The fitment 11 is best shown in FIG. 2. Preferably, the fitment includes a cylindrical body portion 11a and an annular rim or shoulder 11b. The annular rim or shoulder portion functions as a snap-on fitting for the cap described with reference to FIG. 3. Of course, the fitment can have the annular rim or shoulder 11b shaped to protrude either outward or inward from the cylindrical body portion 11a for snapping the cap either around the outside or on the inside of the fitment.
FIGS. 3 and 4 show a cap or closure 20 with a diaphragm 22 sealed in alternate locations. An annular rim or shoulder portion 21b of the cap 20 is shaped complementary to the annular rim or shoulder 11b portion of the fitment 11 so that the cap 20 can be snapped onto the fitment 11 in sealing engagement therewith. The cap 20 and fitment 11 can also be threaded to provide a screw-on cap rather than a snap-on cap. A diaphragm 22 is sealed to the cap 20 either at its inside surface (FIG. 3) or its outside surface (FIG. 4). The diaphragm 22 is carried by the cap 20 as by sealing directly to the cylindrical body portion 21a of the cap, or it can be sealed to a top wall or covering 23 of the cap 20 so that fermentation gases must pass through both the diaphragm 22 and an opening 24 in the cap covering 23 to escape from the fermentation container 10.
FIG. 5 shows a vertical rack comprising a plurality of fermentation container trays 31 stacked one upon another and each having inclined bottom surfaces 32 on which the flexible fermentation containers 10 rest when in fermentation position. The flexible fermentation containers 10 conform to the shape of the inclined bottom surfaces 32 of the fermentation container trays 31. The inclination of the bottom surface 32 of each fermentation container 10 causes any sedimentation 33 which is formed during fermentation to accumulate at the lowermost end of the bag 10, thus leaving the higher end of the bag free from sediment. By arranging the bag so that the fitment 11 and the cap 20 are at the higher end of the bag when in fermentation position, the wine 12 can be siphoned from successive fermentation bags 10 without the removal of the sediment 33. When the sediment 33 becomes too cumbersome in some bags, those bags can be discarded and replaced.
FIG. 6 shows another embodiment of the racking process and the bag or container 10 wherein a diaphragm or diaphragm material 40 is sealed directly to the fermentation container 10 over an opening in the upper wall of said container. In this embodiment, the fitment 11 and cap 20 can be constructed the same as in previous embodiments, or the cap 20 can simply be sealed so that all fermentation gases pass through the diaphragm 40. In this embodiment, the same type of trays 31 having inclined bottom surfaces 32 are used so that any sedimentation 33 formed during the fermentation of the wine 12 settles to the end of the container 10 opposite the end containing the fitment 11 and the cap 20. The cap 20 is removed and a tube (not shown) for siphoning is connected to the fitment 11 to remove the wine 12 from the container 10. In this embodiment, siphoning is required to remove the wine 12 to successive lower fermentation containers 10. During the siphoning procedure, only wine 12 and not sediment 33 is passed to each lower fermentation container 10.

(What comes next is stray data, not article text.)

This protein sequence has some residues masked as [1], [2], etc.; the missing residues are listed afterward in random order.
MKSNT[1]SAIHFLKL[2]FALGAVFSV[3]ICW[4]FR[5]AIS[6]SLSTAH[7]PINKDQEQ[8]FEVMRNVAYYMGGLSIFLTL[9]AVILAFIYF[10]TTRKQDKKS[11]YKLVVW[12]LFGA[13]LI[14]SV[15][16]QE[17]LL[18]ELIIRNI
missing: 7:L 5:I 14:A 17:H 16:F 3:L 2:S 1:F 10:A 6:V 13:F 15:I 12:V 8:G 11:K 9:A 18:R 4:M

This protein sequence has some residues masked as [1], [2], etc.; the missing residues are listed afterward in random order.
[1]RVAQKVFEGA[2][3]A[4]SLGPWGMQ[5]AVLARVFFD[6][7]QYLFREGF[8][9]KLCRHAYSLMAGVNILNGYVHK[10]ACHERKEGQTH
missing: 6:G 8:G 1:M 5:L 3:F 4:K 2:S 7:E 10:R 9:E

In another embodiment shown in FIG. 7, a tray 31 having an inclined bottom surface 32 supports a container 10 having the diaphragm material 40 sealed directly to the fermentation container 10. In this embodiment, a drainage tube or conduit 41 is connected to the bottom of the fermentation container. The tray 31 is provided with an opening in the bottom surface 32 so that the drainage tube 41 can extend to the next lower fermentation container 10 when in a racking arrangement. The tube 41 can be connected to a fitment, as described above with reference to the attachment of the cap 20 to the fitment 11, or can be secured to the bag for the drainage of the wine 12 in any other manner. The tube 41 is provided with means for allowing and stopping the passage of the wine 12 therethrough. This can be a pinch clamp 42 as shown, a stopcock, a valve, or any other suitable means. When any sediment 33 approaches an opening 43 leading to the drainage tube 41, the fermentation container 10 is discarded together with the sediment 33, and a new container 10 is used.
While a preferred embodiment of the invention has been shown, it is to be understood that numerous modifications and changes will occur to those skilled in the art. The appended claims are intended to encompass all such modifications and changes as come within the true spirit and scope of the invention.